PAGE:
17.  
  18.      [CommandMethod( "ABORT_THIS" )]
  19.      public static void AbortThisCommand()
  20.      {
  21.         Document doc = Application.DocumentManager.MdiActiveDocument;
  22.  
  23.         PromptIntegerOptions peo = new PromptIntegerOptions( "\nIterations: " );
  24.         peo.AllowZero = false;
  25.         peo.AllowNegative = false;
  26.         peo.DefaultValue = iterations;
  27.         peo.UseDefaultValue = true;
  28.         PromptIntegerResult pir = doc.Editor.GetInteger( peo );
  29.         if( pir.Status != PromptStatus.OK )
  30.            return;
  31.         iterations = pir.Value;
  32.  
  33.         Stopwatch st = Stopwatch.StartNew();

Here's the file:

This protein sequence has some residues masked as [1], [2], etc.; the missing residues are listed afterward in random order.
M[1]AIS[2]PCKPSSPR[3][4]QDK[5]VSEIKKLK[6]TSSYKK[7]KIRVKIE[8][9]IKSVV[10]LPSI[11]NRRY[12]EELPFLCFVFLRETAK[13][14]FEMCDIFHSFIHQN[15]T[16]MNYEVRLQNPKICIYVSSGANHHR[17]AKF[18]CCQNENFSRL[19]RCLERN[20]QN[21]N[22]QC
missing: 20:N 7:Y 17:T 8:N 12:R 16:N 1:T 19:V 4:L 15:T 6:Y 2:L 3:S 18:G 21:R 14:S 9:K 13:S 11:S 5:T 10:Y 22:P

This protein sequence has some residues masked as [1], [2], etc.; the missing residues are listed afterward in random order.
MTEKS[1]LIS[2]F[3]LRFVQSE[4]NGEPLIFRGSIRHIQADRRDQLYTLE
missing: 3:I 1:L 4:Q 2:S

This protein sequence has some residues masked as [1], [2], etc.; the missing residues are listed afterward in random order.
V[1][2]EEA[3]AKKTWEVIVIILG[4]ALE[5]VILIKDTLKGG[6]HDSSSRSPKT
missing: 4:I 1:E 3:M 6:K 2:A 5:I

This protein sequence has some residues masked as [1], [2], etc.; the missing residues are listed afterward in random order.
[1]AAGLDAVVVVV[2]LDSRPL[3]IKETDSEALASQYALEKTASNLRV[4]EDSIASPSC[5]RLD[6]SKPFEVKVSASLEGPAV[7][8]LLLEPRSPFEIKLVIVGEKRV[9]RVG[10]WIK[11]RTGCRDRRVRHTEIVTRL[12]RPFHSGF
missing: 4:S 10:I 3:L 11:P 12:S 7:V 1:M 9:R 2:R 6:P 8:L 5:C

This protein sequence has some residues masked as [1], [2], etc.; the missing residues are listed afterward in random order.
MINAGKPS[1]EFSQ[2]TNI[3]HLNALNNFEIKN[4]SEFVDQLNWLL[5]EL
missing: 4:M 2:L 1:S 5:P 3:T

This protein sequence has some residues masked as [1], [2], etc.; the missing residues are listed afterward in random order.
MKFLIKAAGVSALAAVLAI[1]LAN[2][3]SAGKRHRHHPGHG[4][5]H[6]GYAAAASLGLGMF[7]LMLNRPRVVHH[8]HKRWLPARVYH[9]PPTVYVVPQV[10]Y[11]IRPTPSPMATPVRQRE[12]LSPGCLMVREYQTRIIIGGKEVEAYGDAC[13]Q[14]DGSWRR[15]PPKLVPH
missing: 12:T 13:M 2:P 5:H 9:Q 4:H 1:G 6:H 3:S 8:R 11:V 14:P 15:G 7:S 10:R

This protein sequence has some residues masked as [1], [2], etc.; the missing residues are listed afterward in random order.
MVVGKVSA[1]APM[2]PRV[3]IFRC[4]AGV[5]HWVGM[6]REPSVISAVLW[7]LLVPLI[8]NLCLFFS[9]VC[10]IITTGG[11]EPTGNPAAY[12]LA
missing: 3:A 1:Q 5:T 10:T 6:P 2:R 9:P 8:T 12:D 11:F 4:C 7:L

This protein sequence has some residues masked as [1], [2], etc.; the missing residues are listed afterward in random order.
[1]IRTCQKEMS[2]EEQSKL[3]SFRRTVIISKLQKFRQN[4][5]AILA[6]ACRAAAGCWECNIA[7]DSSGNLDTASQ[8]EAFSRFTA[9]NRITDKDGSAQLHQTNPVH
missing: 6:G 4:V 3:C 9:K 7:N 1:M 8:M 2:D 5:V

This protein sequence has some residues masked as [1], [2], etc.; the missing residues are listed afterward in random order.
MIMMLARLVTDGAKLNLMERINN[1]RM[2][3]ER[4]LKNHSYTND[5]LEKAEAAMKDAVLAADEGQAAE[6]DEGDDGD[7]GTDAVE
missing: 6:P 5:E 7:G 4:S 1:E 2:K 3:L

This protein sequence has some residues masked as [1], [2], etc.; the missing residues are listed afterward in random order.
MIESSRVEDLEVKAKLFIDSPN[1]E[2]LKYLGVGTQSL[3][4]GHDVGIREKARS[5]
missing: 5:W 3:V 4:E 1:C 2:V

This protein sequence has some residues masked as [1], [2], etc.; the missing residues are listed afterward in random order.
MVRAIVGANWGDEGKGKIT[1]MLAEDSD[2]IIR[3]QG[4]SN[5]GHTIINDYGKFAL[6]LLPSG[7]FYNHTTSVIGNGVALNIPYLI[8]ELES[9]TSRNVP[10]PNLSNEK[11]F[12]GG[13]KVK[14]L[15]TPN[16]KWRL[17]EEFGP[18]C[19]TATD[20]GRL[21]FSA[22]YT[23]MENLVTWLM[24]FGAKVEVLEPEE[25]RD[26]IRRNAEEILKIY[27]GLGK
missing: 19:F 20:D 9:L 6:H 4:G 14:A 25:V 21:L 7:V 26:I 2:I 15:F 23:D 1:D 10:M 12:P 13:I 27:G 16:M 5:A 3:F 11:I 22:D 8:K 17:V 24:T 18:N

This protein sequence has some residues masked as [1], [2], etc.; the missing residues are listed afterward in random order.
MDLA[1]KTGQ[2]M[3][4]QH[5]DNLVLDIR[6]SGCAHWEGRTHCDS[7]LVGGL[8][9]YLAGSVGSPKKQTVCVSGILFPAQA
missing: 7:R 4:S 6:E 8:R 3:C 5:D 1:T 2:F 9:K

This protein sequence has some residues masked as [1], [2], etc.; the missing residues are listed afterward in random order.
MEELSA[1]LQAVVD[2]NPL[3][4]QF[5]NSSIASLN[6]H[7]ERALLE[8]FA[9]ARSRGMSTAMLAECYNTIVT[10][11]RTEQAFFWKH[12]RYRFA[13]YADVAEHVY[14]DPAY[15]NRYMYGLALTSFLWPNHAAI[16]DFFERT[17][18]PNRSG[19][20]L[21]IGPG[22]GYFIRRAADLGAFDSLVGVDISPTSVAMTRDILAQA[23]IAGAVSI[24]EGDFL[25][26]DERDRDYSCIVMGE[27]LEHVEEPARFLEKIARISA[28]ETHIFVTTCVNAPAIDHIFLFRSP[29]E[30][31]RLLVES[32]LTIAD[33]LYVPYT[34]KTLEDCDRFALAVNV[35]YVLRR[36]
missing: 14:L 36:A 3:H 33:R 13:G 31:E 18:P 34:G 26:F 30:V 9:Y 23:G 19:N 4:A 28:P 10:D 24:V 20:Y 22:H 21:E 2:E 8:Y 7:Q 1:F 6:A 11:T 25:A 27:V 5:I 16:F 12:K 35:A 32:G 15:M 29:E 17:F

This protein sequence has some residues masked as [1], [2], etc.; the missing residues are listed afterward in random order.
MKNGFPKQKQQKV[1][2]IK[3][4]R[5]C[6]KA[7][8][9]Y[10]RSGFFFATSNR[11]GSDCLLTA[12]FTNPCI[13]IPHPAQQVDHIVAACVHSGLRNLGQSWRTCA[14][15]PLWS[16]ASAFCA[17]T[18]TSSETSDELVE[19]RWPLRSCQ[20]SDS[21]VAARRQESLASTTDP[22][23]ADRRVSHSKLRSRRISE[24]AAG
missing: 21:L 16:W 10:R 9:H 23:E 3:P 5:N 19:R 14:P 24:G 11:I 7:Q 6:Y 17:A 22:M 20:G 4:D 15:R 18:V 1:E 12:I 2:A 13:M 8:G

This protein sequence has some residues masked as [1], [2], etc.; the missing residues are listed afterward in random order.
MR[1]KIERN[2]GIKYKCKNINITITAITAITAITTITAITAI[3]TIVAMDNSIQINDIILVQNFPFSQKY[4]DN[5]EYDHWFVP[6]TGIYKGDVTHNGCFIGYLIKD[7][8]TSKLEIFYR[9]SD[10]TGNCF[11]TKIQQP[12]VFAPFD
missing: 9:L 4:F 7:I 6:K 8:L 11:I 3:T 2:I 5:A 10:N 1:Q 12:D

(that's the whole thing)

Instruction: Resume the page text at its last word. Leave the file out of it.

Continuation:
34.         for( int i = 0; i < iterations; i++ )
  35.         {
  36.            using( Transaction tr = doc.TransactionManager.StartTransaction() )
  37.            {
  38.               BlockTable bt = (BlockTable) tr.GetObject(
  39.                  doc.Database.BlockTableId,
  40.                  OpenMode.ForRead, false, false );
  41.               tr.Abort();
  42.            }
  43.         }
  44.         st.Stop();
  45.  
  46.         doc.Editor.WriteMessage( "\nTime to abort {0} transactions: {1} ms",
  47.            iterations, st.ElapsedMilliseconds );
  48.  
  49.         st = Stopwatch.StartNew();
  50.         for( int i = 0; i < iterations; i++ )
  51.         {
  52.            using( Transaction tr = doc.TransactionManager.StartTransaction() )
  53.            {
  54.               BlockTable bt = (BlockTable) tr.GetObject(
  55.                  doc.Database.BlockTableId,
  56.                  OpenMode.ForRead, false, false );